Why Do We Dream? A Sleep Expert Answers 5 Questions

What sleep experts know — and don't know

Your brain splices both strange and familiar scenarios together to create the weirdest midnight movies ever. So what’s going on when you dream — and what does it all mean? We’ve asked sleep medicine expert Michelle Drerup, PsyD, to answer five questions about dreams:

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1. How do dreams happen?

Most dreaming occurs during REM (rapid eye movement) sleep, which we cycle through periodically during the night. Sleep studies show our brainwaves are almost as active during REM cycles as they are when we’re awake.

Experts believe the brainstem generates REM sleep and the forebrain generates dreams. Why? Because if the brainstem is injured, patients dream but don’t go into REM sleep. And if the forebrain is injured, patients go into REM sleep but don’t dream.

Other things that happen during REM sleep include:

  1. You lose muscle tone so that you don’t act out your dreams and hurt yourself. (This protection is missing in REM sleep behavior disorder.)
  2. You can’t regulate temperature by sweating or shivering, so your body temperatures drift toward the temperatures of your room.
  3. Your breathing and heart rate become irregular, so if you have sleep apnea, it is more prominent during REM sleep.
  4. Your pupil constricts, possibly serving to protect your eyes if you’re exposed to brighter light.

2. Why do dreams seem so bizarre?

This may have to do with neurotransmitters, or brain chemicals. Some are more pronounced, while others are suppressed, during REM sleep.

Acetylcholine (which maintains brain activation) is more prominent, as is dopamine (which some researchers link to hallucinations). Dopamine may help to give dreams their surreal quality.

The relationship between space and time also changes when we dream. Time may seem to last forever — or pass by very quickly.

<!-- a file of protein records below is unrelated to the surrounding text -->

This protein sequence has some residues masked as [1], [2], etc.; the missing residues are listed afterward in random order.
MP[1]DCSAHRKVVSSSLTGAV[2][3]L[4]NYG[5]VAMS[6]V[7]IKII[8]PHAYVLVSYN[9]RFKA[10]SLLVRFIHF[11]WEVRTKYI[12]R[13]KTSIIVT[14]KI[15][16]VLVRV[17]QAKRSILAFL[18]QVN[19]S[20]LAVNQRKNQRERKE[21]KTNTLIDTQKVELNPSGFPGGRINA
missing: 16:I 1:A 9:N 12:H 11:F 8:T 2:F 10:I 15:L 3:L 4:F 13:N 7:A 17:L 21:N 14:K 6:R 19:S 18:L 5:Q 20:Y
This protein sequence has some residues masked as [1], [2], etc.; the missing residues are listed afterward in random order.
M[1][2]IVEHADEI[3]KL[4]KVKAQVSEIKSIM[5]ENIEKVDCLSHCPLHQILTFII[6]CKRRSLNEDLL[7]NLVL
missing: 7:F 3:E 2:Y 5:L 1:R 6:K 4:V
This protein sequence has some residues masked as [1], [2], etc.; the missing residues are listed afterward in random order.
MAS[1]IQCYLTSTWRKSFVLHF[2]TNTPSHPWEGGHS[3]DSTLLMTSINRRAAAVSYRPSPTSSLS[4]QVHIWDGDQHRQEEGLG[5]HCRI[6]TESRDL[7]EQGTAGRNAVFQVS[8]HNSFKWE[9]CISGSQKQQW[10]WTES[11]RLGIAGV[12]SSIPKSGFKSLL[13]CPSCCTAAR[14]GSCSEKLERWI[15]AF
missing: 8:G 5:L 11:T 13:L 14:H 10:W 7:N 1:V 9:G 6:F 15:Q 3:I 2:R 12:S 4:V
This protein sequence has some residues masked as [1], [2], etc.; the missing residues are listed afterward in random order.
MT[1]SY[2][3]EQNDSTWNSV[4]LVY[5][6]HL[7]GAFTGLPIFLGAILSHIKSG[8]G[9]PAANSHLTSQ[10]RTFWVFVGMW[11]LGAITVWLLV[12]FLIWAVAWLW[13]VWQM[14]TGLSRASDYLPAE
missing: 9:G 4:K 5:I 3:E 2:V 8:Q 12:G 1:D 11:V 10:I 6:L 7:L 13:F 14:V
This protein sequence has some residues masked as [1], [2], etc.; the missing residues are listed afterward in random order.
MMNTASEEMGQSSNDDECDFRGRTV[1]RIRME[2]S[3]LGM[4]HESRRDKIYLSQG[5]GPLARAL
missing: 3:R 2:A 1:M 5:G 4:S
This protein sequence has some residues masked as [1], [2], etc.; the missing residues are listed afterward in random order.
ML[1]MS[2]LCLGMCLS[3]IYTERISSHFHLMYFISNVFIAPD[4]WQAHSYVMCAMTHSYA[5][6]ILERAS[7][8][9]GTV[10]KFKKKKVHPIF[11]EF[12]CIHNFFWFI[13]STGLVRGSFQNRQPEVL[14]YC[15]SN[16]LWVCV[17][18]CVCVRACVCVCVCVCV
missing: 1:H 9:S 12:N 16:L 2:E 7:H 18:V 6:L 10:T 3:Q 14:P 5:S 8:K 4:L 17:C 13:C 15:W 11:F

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Meanwhile, REM sleep suppresses the neurotransmitters that usually keep us awake: histamine, serotonin and norepinephrine. Thus, we’re less conscious of our environment.

Some researchers suspect the thalamus (the gateway for sensory input) closes when we dream.

3. Is dreaming good for you?

That’s where the jury is out. The prevailing theory is that dreaming helps us consolidate and analyze our memories (like skills and habits) and helps us with priming (our ability to respond in a certain way).

But some experts disagree. And don’t yet have detailed knowledge about how this happens.

4. Do dreams mean anything?

That’s up for debate. In the 1950s, Freud introduced dream interpretation, but we have never been able to substantiate his claims.

We do know that people with post-traumatic stress syndrome (PTSD) are more likely to have nightmares. So dreaming can accompany psychiatric conditions. Yet normal people have nightmares, too, so opinions are divided.

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5. How are dreams created?

One study suggests that dreams stem more from your imagination (the memories, abstract thoughts and wishes pumped up from deep within your brain) than from perception (the vivid sensory experiences you collect in your forebrain).

But there is so much more to discover. We know much — but not all — of what’s going on physiologically during dreams. We have far more to learn about what’s going on psychologically.

For example, we know that nightmares are a manifestation of tension for people with PTSD, because they recur around their traumatic experience. For others, are dreams related to good moods or bad moods?

We can’t answer this easily because we have not found a good way to study dreams in people. Memories of dreams fade quickly after you wake up, and it’s difficult to correlate brain scans with patients’ reports of their dreams.

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